The James McAvoy-starring remake of the hit Danish horror Speak No Evil has shut down production amid the ongoing writer and actor strikes.
Filming for the upcoming movie had been taking place in Gloucester in the UK and only had five days of shooting left when production was shut down, sources told Screen Daily.
The publication goes on to say that McAvoy, as well as directors Mackenzie Davis and Scoot McNairy, are all under SAG contracts after being employed through a Special Purpose Vehicle (SPV) created for the film by production company Blumhouse.
Actors under the SAG-AFTRA (Screen Actors Guild – American Federation of Television and Radio Artists) trade unions walked out earlier this month after negotiations with studios broke down.
Employees had been calling for better pay and increased safeguarding around AI, but a deal was not met and thus thousands of actors joined the already striking writers on the picket line.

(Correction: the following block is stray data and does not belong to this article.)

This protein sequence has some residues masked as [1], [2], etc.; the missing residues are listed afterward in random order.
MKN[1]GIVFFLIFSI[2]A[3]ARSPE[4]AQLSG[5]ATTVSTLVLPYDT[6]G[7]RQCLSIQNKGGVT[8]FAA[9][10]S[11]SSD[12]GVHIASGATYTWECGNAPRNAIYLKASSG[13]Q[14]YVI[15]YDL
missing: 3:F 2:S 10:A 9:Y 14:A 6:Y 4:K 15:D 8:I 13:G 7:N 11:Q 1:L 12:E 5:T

When the strikes were announced, SAG-AFTRA President Fran Drescher said: "SAG-AFTRA negotiated in good faith and was eager to reach a deal that sufficiently addressed performer needs, but the AMPTP's [Alliance of Motion Picture and Television Producers] responses to the union's most important proposals have been insulting and disrespectful of our massive contributions to this industry."
Speak No Evil is just one of the many productions set to be affected by the strike action as productions shut down across the globe.
The remake of the 2022 Danish horror was announced earlier this year, with a release date of August 9, 2024. The shocking original film sees a Danish family and a Dutch family strike up a relationship after meeting on holiday. The Dutch family invites their new friends to spend time with them at their home, but what seems to be an innocent invitation soon becomes dark as their true, sinister intentions are revealed.
McAvoy is also set to star in Robert Schwentke's thriller Control which tells the story of a doctor who wakes up one morning to discover a mysterious device has been planted into his brain.
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